Kinzinger backs more U.S. troops, expanded mission, in Afghanistan
Illinois Rep. Adam Kinzinger talks about the way forward in the nearly 16-year-old conflict in Afghanistan, now the country’s longest war, during a conversation with with former Rep. Jane Harman at the Wilson Center in Washington on May 25, 2017. (Olivier Douliery / Tribune News Services)
As President Donald Trump’s administration weighs sending up to 5,000 more U.S. troops to Afghanistan, Rep. Adam Kinzinger Thursday called for more military personnel and expanded operations there.
Kinzinger, a Republican from Channahon, has visited Afghanistan as a congressman and flown missions there as an Air National Guard pilot. He urged more help for Afghan defense forces during remarks at the Woodrow Wilson International Center for Scholars.
Kinzinger did not say how many U.S. troops should join the roughly 8,400 already on the ground. At peak, there were about 100,000 troops there. He said the drop off sent a message to the enemy: "You can out wait us."
As the Afghan military fights the Taliban, al-Qaeda and the Islamic State, Kinzinger also wants the rules of engagement loosened to allow for more U.S. and NATO air strikes. The rules seek to limit civilian casualties.
The Afghan National Defense and Security Forces historically have been beset by problems. But Kinzinger said the favorability rating of the U.S. is high in Afghanistan and "for the most part, we have a partner that wants to work with us to bring stability, but there’s huge challenges."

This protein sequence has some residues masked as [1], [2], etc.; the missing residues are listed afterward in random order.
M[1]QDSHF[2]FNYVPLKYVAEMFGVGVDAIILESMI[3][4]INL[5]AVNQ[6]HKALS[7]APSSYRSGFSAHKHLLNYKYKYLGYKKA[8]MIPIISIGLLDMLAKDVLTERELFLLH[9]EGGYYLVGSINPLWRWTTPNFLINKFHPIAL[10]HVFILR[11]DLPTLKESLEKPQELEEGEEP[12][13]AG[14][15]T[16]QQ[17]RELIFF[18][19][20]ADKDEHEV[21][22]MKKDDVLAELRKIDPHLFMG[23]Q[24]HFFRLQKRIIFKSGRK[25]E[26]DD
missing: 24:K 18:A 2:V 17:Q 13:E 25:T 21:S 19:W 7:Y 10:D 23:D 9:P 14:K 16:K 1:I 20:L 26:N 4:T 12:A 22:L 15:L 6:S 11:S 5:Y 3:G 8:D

He said the danger of abandoning the country was it could return to being a safe haven for terror networks that would strike the U.S. again, as on 9-11. "The Taliban has been saying America has the watches, but we have the time," Kinzinger said, making the case for the U.S. and its partners to ratchet up the fight. "Well, I think we have the time too."
Kinzinger, a 39-year-old major in Air National Guard, said the war on terror, to some extent, would last for the rest of his life. He called military power "an essential piece" in a war against an extremist ideology but also made the case for soft power.
He pointed to 7- and 8-year-olds in refugee camps or misplaced by the civil war in Syria, where said he said Western countries have failed to take decisive action. Kinzinger supported Trump’s air strikes in Syria but criticized his budget proposal calling for cuts to the State Department and foreign aid.
The lawmaker, who sits on the House Foreign Affairs Committee, praised the work of pro-democracy groups such as the International Republican Institute and the National Democratic Institute and said spending on such non-governmental groups "is lot cheaper than a 500-pound, laser-guided bomb."
Kinzinger’s remarks were billed as a conversation on the way forward for "America’s longest war," which began nearly 16 years ago after al-Qaeda plotted and directed the 9-11 attacks from Afghanistan.
"There’s not going to be a moment where the Taliban signs the surrender on the ship like World War II," he said after his talk. "It’s going to be a moment where they decide to negotiate, and reintegrate, and be part of a government that actually recognizes the rights of all people."
To do that the Afghan military, with backing from Western allies, has to keep the pressure up against the Taliban "so that they realize that they simply can’t win. And at some point (they) decide to integrate versus to continue to fight a losing war."